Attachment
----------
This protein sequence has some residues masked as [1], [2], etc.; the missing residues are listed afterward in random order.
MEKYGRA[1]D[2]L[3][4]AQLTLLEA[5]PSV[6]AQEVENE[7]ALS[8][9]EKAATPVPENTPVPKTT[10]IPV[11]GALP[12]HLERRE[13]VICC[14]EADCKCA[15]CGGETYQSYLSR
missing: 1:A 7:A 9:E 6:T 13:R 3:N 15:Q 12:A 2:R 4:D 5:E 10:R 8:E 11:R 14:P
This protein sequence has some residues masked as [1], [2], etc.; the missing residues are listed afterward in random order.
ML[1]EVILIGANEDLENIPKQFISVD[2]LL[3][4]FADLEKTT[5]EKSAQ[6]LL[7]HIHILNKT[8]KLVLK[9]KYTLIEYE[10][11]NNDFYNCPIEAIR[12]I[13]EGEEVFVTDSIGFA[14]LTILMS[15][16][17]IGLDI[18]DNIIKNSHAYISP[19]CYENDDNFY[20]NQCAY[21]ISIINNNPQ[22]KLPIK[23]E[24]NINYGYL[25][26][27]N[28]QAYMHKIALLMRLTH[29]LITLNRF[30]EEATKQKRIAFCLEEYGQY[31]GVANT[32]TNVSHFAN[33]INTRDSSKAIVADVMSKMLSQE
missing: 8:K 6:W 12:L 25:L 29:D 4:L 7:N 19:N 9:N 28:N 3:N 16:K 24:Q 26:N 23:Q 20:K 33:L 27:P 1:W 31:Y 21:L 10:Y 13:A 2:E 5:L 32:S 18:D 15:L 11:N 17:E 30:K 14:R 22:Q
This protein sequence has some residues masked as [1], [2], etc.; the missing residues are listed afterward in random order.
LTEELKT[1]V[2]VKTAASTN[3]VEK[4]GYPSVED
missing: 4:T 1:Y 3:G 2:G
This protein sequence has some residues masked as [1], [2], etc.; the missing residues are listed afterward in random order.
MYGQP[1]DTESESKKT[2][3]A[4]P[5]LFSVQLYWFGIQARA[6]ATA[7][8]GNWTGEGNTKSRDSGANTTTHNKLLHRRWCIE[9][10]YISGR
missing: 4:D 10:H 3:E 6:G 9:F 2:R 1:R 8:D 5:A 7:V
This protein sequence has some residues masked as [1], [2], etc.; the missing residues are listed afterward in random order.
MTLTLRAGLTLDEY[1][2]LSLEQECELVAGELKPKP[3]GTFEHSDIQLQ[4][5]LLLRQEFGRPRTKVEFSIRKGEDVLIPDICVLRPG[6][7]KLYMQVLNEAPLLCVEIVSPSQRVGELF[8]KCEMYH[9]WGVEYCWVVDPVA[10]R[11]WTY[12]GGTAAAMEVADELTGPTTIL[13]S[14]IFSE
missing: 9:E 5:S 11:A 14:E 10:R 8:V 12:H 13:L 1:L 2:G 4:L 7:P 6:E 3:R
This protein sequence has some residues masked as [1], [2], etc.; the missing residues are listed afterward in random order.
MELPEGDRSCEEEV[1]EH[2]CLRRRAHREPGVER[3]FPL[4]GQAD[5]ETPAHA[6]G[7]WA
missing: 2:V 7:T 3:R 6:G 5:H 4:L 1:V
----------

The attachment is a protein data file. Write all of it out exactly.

This protein sequence has some residues masked as [1], [2], etc.; the missing residues are listed afterward in random order.
MEKYGRA[1]D[2]L[3][4]AQLTLLEA[5]PSV[6]AQEVENE[7]ALS[8][9]EKAATPVPENTPVPKTT[10]IPV[11]GALP[12]HLERRE[13]VICC[14]EADCKCA[15]CGGETYQSYLSR
missing: 1:A 7:A 9:E 6:T 13:R 3:N 15:Q 12:A 2:R 4:D 5:E 10:R 8:E 11:R 14:P
This protein sequence has some residues masked as [1], [2], etc.; the missing residues are listed afterward in random order.
ML[1]EVILIGANEDLENIPKQFISVD[2]LL[3][4]FADLEKTT[5]EKSAQ[6]LL[7]HIHILNKT[8]KLVLK[9]KYTLIEYE[10][11]NNDFYNCPIEAIR[12]I[13]EGEEVFVTDSIGFA[14]LTILMS[15][16][17]IGLDI[18]DNIIKNSHAYISP[19]CYENDDNFY[20]NQCAY[21]ISIINNNPQ[22]KLPIK[23]E[24]NINYGYL[25][26][27]N[28]QAYMHKIALLMRLTH[29]LITLNRF[30]EEATKQKRIAFCLEEYGQY[31]GVANT[32]TNVSHFAN[33]INTRDSSKAIVADVMSKMLSQE
missing: 8:K 6:W 12:L 25:L 29:D 4:L 7:N 19:N 9:N 28:N 3:N 16:K 24:Q 26:N 23:Q 20:K 33:L 27:P 1:W 31:Y 21:L 10:Y 13:A 2:E 5:L 32:S 18:D 15:L 11:N 17:E 30:K 14:R 22:Q
This protein sequence has some residues masked as [1], [2], etc.; the missing residues are listed afterward in random order.
LTEELKT[1]V[2]VKTAASTN[3]VEK[4]GYPSVED
missing: 4:T 1:Y 3:G 2:G
This protein sequence has some residues masked as [1], [2], etc.; the missing residues are listed afterward in random order.
MYGQP[1]DTESESKKT[2][3]A[4]P[5]LFSVQLYWFGIQARA[6]ATA[7][8]GNWTGEGNTKSRDSGANTTTHNKLLHRRWCIE[9][10]YISGR
missing: 4:D 10:H 3:E 6:G 9:F 2:R 1:R 8:D 5:A 7:V
This protein sequence has some residues masked as [1], [2], etc.; the missing residues are listed afterward in random order.
MTLTLRAGLTLDEY[1][2]LSLEQECELVAGELKPKP[3]GTFEHSDIQLQ[4][5]LLLRQEFGRPRTKVEFSIRKGEDVLIPDICVLRPG[6][7]KLYMQVLNEAPLLCVEIVSPSQRVGELF[8]KCEMYH[9]WGVEYCWVVDPVA[10]R[11]WTY[12]GGTAAAMEVADELTGPTTIL[13]S[14]IFSE
missing: 9:E 5:S 11:A 14:E 10:R 8:V 12:H 13:L 1:L 2:G 4:L 7:P 6:E 3:R
This protein sequence has some residues masked as [1], [2], etc.; the missing residues are listed afterward in random order.
MELPEGDRSCEEEV[1]EH[2]CLRRRAHREPGVER[3]FPL[4]GQAD[5]ETPAHA[6]G[7]WA
missing: 2:V 7:T 3:R 6:G 5:H 4:L 1:V